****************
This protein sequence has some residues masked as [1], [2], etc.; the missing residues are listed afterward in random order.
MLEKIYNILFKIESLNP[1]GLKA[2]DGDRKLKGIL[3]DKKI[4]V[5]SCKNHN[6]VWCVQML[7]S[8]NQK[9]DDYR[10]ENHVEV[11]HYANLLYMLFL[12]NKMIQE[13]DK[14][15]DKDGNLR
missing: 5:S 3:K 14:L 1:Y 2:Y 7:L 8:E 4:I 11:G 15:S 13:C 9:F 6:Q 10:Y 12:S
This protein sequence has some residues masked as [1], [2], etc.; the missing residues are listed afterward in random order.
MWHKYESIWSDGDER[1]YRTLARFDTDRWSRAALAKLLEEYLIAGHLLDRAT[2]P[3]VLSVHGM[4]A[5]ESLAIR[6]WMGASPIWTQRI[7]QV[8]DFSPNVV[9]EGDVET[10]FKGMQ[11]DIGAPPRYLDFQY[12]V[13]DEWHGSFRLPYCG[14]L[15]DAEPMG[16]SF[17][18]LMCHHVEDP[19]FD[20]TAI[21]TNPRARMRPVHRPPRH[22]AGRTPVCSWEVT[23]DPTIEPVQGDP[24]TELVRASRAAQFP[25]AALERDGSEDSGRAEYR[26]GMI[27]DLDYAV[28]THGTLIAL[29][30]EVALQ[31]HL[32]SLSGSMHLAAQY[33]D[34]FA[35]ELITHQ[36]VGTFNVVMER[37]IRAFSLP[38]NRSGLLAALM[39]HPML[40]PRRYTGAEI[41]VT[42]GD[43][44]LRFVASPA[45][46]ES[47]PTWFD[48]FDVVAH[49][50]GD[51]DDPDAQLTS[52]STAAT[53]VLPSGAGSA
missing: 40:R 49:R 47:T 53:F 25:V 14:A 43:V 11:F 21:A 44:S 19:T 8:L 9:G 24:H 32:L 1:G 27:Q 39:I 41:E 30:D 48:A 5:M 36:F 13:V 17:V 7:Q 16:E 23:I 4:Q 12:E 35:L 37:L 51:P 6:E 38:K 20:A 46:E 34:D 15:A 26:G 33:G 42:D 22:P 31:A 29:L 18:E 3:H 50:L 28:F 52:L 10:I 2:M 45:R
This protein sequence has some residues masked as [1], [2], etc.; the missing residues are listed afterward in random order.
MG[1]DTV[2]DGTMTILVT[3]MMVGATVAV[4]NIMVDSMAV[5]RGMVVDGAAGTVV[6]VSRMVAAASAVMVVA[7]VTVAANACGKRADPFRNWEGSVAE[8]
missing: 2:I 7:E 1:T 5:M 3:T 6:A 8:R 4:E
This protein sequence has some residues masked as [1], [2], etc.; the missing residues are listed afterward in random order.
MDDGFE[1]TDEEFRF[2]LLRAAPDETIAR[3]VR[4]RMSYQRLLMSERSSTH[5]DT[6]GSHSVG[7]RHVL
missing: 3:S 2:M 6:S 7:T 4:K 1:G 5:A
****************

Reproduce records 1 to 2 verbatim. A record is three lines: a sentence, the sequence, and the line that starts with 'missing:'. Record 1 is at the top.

This protein sequence has some residues masked as [1], [2], etc.; the missing residues are listed afterward in random order.
MLEKIYNILFKIESLNP[1]GLKA[2]DGDRKLKGIL[3]DKKI[4]V[5]SCKNHN[6]VWCVQML[7]S[8]NQK[9]DDYR[10]ENHVEV[11]HYANLLYMLFL[12]NKMIQE[13]DK[14][15]DKDGNLR
missing: 5:S 3:K 14:L 1:Y 2:Y 7:L 8:E 4:I 11:G 15:S 13:C 9:F 6:Q 10:Y 12:S
This protein sequence has some residues masked as [1], [2], etc.; the missing residues are listed afterward in random order.
MWHKYESIWSDGDER[1]YRTLARFDTDRWSRAALAKLLEEYLIAGHLLDRAT[2]P[3]VLSVHGM[4]A[5]ESLAIR[6]WMGASPIWTQRI[7]QV[8]DFSPNVV[9]EGDVET[10]FKGMQ[11]DIGAPPRYLDFQY[12]V[13]DEWHGSFRLPYCG[14]L[15]DAEPMG[16]SF[17][18]LMCHHVEDP[19]FD[20]TAI[21]TNPRARMRPVHRPPRH[22]AGRTPVCSWEVT[23]DPTIEPVQGDP[24]TELVRASRAAQFP[25]AALERDGSEDSGRAEYR[26]GMI[27]DLDYAV[28]THGTLIAL[29][30]EVALQ[31]HL[32]SLSGSMHLAAQY[33]D[34]FA[35]ELITHQ[36]VGTFNVVMER[37]IRAFSLP[38]NRSGLLAALM[39]HPML[40]PRRYTGAEI[41]VT[42]GD[43][44]LRFVASPA[45][46]ES[47]PTWFD[48]FDVVAH[49][50]GD[51]DDPDAQLTS[52]STAAT[53]VLPSGAGSA
missing: 40:R 49:R 47:T 53:F 25:V 14:A 43:V 11:F 21:A 44:S 19:T 8:L 9:G 24:H 32:L 1:G 27:Q 39:I 41:E 30:D 48:A 5:M 36:F 13:V 17:V 7:Q 16:E 23:I 4:Q 12:E 35:L 37:L 51:P 6:E 38:K 20:A 46:E 34:D 15:A 26:G 33:G 42:D 22:P 31:A 29:L 18:E 3:H 50:L 28:F 52:L 10:I 2:M 45:R